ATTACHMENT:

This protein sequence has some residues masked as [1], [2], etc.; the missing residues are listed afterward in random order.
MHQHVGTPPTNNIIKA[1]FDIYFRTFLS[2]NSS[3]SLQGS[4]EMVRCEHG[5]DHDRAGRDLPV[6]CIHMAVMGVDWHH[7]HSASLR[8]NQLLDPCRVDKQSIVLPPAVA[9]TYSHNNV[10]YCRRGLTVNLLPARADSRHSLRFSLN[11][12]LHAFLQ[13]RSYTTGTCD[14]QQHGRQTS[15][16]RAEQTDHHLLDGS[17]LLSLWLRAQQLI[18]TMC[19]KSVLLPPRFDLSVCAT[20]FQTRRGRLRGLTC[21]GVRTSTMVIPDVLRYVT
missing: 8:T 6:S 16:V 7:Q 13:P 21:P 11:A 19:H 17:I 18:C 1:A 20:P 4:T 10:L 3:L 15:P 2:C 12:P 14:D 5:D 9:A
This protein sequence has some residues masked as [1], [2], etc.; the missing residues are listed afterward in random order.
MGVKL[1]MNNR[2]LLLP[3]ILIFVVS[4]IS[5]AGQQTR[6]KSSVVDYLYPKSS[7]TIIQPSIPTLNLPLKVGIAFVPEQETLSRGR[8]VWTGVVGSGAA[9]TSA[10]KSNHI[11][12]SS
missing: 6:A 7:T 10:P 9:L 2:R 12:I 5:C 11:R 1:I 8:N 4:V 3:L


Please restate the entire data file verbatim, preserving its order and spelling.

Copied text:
This protein sequence has some residues masked as [1], [2], etc.; the missing residues are listed afterward in random order.
MHQHVGTPPTNNIIKA[1]FDIYFRTFLS[2]NSS[3]SLQGS[4]EMVRCEHG[5]DHDRAGRDLPV[6]CIHMAVMGVDWHH[7]HSASLR[8]NQLLDPCRVDKQSIVLPPAVA[9]TYSHNNV[10]YCRRGLTVNLLPARADSRHSLRFSLN[11][12]LHAFLQ[13]RSYTTGTCD[14]QQHGRQTS[15][16]RAEQTDHHLLDGS[17]LLSLWLRAQQLI[18]TMC[19]KSVLLPPRFDLSVCAT[20]FQTRRGRLRGLTC[21]GVRTSTMVIPDVLRYVT
missing: 8:T 6:S 16:V 7:Q 13:P 21:P 11:A 19:H 17:I 18:C 1:A 20:P 4:T 10:L 3:L 15:P 2:C 12:P 14:D 5:D 9:A
This protein sequence has some residues masked as [1], [2], etc.; the missing residues are listed afterward in random order.
MGVKL[1]MNNR[2]LLLP[3]ILIFVVS[4]IS[5]AGQQTR[6]KSSVVDYLYPKSS[7]TIIQPSIPTLNLPLKVGIAFVPEQETLSRGR[8]VWTGVVGSGAA[9]TSA[10]KSNHI[11][12]SS
missing: 6:A 7:T 10:P 9:L 2:R 12:I 5:C 11:R 1:I 8:N 4:V 3:L